Phonological vulnerability for school-aged Spanish-English-speaking bilingual children

Jessie A. Erikson, Mary Alt, Shelley Gray, Samuel Green, Tiffany P. Hogan, Nelson Cowan

    Research output: Contribution to journalComment/debatepeer-review

    4 Scopus citations


    This study examined accuracy on syllable-final (coda) consonants in newly-learned English-like nonwords to determine whether school-aged bilingual children may be more vulnerable to making errors on English-only codas than their monolingual, English-speaking peers, even at a stage in development when phonological accuracy in productions of familiar words is high. Bilingual Spanish-English-speaking second-graders (age 7–9) with typical development (n = 40) were matched individually with monolingual peers on age, sex, and speech skills. Participants learned to name sea monsters as part of five computerized word learning tasks. Dependent t-tests revealed bilingual children were less accurate than monolingual children in producing codas unique to English; however, the groups demonstrated equivalent levels of accuracy on codas that occur in both Spanish and English. Results suggest that, even at high levels of English proficiency, bilingual Spanish-English-speaking children may demonstrate lower accuracy than their monolingual English-speaking peers on targets that pattern differently in their two languages. Differences between a bilingual’s two languages can be used to reveal targets that may be more vulnerable to error, which could be a result of cross-linguistic effects or more limited practice with English phonology.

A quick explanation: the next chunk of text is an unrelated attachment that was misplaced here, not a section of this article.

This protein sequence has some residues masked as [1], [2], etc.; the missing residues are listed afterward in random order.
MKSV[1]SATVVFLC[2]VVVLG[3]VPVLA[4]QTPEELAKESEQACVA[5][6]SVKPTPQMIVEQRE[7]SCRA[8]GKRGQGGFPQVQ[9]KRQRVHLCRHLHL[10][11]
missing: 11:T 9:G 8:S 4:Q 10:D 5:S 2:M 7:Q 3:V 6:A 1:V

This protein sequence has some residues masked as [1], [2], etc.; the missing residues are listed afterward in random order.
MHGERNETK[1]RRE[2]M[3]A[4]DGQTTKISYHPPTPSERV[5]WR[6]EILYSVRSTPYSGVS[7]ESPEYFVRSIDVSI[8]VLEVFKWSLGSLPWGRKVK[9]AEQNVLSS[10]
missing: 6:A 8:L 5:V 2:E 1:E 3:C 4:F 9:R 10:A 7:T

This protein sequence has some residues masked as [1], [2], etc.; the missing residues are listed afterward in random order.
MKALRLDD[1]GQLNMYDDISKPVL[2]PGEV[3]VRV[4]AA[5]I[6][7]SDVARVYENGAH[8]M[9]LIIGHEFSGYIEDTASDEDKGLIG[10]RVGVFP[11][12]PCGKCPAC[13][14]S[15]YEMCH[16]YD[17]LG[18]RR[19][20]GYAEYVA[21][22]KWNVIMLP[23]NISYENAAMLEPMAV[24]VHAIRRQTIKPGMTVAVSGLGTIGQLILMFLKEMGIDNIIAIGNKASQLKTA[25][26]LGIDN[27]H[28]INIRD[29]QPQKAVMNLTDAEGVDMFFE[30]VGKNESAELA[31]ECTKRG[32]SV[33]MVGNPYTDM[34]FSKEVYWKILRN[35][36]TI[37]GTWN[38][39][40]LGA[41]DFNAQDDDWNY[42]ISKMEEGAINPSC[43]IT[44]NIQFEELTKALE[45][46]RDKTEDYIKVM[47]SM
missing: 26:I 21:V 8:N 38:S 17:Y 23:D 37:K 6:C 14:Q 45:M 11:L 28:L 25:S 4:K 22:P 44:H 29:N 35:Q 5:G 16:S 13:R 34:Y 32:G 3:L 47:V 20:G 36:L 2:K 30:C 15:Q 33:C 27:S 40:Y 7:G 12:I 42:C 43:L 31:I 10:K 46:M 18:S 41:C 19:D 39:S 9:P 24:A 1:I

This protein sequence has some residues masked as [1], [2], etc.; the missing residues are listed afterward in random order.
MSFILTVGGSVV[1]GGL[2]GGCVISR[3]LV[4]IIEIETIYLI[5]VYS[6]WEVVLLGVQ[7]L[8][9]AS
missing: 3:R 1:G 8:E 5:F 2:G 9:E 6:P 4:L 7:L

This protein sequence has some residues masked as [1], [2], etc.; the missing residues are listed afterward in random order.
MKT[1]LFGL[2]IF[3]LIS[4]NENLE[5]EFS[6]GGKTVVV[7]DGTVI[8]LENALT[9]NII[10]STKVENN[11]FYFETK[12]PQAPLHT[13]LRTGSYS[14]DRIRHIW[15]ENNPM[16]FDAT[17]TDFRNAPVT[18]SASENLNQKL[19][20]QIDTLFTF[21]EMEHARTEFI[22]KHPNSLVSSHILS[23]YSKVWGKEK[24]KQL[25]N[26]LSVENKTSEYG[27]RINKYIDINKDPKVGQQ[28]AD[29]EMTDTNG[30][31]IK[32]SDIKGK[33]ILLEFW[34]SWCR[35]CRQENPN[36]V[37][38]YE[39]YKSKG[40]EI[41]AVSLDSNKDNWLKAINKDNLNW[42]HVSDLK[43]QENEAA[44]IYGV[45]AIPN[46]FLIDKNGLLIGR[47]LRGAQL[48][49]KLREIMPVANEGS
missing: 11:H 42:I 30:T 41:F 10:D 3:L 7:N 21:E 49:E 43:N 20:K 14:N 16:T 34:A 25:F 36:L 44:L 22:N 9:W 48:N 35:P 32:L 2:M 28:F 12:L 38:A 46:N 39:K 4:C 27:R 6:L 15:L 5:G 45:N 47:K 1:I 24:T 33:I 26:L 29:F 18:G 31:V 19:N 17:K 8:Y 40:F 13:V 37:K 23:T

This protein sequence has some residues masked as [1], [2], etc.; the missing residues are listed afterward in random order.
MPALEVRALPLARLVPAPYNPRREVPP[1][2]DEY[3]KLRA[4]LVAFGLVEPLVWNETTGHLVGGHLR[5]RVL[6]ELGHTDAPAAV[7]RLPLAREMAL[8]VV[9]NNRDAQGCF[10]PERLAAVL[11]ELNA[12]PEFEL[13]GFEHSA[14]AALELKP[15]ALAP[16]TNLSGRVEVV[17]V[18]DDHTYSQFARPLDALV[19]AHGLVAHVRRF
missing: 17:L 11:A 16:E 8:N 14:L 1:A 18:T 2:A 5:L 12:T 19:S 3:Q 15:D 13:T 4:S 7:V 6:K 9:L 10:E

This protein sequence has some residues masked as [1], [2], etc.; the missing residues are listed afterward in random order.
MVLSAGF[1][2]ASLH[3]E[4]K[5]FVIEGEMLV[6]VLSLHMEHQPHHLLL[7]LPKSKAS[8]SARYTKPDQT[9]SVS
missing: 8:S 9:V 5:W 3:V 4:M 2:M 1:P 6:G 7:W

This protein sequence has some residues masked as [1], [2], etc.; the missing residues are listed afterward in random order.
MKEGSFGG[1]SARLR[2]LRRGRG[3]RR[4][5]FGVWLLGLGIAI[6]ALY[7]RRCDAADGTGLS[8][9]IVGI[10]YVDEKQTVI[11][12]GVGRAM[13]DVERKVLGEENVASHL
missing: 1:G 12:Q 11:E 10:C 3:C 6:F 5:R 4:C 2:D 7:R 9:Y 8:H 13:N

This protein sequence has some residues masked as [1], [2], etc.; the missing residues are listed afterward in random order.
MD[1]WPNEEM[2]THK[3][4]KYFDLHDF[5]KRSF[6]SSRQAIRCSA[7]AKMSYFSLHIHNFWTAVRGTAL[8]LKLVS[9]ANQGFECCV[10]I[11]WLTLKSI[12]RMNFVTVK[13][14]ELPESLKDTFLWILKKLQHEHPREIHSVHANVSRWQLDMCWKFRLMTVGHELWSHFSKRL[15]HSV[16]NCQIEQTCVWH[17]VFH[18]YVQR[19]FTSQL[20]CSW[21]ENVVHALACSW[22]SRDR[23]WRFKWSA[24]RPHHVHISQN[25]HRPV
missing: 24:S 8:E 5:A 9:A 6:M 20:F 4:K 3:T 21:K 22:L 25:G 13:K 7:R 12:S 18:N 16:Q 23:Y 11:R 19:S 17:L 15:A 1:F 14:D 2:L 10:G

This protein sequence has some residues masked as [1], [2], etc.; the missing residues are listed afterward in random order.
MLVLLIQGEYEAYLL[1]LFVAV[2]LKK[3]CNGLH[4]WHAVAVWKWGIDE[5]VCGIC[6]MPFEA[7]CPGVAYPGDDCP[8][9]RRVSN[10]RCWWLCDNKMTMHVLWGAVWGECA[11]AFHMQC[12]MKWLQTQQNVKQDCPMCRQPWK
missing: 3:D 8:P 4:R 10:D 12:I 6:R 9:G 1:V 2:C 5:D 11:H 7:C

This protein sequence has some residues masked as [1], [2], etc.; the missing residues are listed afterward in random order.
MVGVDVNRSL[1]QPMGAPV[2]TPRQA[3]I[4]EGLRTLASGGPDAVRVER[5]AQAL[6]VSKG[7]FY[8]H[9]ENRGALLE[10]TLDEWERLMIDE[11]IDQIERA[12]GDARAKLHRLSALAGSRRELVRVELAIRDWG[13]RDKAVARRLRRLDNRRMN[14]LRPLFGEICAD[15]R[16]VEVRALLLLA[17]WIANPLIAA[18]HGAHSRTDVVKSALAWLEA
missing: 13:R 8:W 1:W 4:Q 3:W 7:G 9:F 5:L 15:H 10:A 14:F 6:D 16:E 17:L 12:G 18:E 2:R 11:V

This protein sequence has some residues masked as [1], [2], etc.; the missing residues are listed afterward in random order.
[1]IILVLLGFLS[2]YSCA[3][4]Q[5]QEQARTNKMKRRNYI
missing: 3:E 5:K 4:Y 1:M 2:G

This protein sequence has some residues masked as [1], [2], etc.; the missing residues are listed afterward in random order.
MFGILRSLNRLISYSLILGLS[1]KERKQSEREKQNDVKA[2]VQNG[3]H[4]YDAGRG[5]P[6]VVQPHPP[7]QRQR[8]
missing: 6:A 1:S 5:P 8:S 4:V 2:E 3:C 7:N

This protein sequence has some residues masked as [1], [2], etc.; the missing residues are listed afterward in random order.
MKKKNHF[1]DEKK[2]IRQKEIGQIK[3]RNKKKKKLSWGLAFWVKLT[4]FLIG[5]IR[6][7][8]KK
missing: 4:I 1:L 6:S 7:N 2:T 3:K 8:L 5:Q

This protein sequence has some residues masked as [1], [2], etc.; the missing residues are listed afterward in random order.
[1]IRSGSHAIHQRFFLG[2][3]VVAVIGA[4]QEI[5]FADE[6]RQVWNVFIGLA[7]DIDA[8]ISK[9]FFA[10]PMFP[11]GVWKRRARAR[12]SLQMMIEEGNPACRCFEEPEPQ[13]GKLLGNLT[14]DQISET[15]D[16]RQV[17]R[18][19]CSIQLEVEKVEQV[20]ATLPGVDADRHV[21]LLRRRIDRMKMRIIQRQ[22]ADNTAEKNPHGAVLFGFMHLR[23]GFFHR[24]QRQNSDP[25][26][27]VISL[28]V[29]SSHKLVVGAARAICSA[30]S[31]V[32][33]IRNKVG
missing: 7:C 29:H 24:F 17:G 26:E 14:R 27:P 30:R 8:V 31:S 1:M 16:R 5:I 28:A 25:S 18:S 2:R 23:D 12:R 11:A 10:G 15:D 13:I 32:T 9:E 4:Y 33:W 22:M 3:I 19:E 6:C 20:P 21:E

Original languageEnglish (US)
    Pages (from-to)736-756
    Number of pages21
    JournalInternational Journal of Bilingual Education and Bilingualism
    Issue number5
    StatePublished - 2021


    • Bilingualism
    • childhood bilingualism
    • language skills
    • language transfer

    ASJC Scopus subject areas

    • Education
    • Language and Linguistics
    • Linguistics and Language


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